Authenticity and value have always gone hand in hand. Every person is truly authentic, deep down, and thus provides a certain sense of value. It’s just a matter of whether or not you feel comfortable accepting it or, more importantly, showing it.
Kurt Cobain’s story is similar to other artists I’ve penned about, and proves that the worth a person feels isn’t always proportional to the worth they portray. Even with his millions of fans and his unique and enviable ability to express himself, he felt isolated and alone. He couldn’t have known his true value.
Wanting to be someone else is a waste of the person you are.
Part of what made Cobain and Nirvana so valuable to its fans was its authenticity and anti-commercialism. Cobain was able to expose his true feelings and find people who not only enjoyed, but also related to his words. His words have value. In fact he, like Sylvia Plath, was an artist so recognized for his work that he felt like he could no longer recognize himself. It was as if sharing their words led to more confusion and blurriness than the clarity you see when you speak from the heart.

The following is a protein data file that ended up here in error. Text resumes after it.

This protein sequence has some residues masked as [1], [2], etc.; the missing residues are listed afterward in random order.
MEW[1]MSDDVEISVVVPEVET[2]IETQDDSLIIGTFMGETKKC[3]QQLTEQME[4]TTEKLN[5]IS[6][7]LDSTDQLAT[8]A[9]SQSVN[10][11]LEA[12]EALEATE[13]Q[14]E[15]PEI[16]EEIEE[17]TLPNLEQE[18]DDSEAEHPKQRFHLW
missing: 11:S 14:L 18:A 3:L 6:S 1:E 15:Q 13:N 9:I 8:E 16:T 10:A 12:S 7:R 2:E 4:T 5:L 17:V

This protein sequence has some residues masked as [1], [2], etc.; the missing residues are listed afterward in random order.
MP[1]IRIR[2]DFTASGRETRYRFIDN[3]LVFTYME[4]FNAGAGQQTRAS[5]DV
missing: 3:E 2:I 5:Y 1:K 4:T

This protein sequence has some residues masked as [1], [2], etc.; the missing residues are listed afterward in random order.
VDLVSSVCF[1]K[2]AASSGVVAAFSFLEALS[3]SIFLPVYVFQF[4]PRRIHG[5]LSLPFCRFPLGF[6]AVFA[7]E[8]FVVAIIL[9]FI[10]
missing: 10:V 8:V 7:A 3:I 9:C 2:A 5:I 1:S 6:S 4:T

Looking at that quote would make readers think Cobain valued and had accepted his place in life, and in others’ lives. Our individualities are what make us valuable, so why bother ignoring who you really are? If that were the case you would only deny the world a sense of relief. And imagine if Kurt Cobain had denied the world of his valuable individualism.
We’ve all done it, too—Wished we were someone else. Not out of jealousy, necessarily, but out of sheer awe. It’s easy to be amazed by someone else’s traits, so much so that you begin to believe they’re your own. You find a person who has the hair color you’ve always wanted, or the slightly more eloquent way of speaking, or the inner spirit that you can’t seem to let out of its cage, and you begin your journey of wanting. It may be minutes, sometimes hours, and for some, a lifetime of wanting. But how much of that time can be spent being your own person, and doing all those things you’re in awe of?
I encourage you to take time this week doing instead of dreaming, being instead of just believing, and owning your originality. Have you ever wanted a characteristic so badly that you spent more time wishing than you did valuing what you have to offer?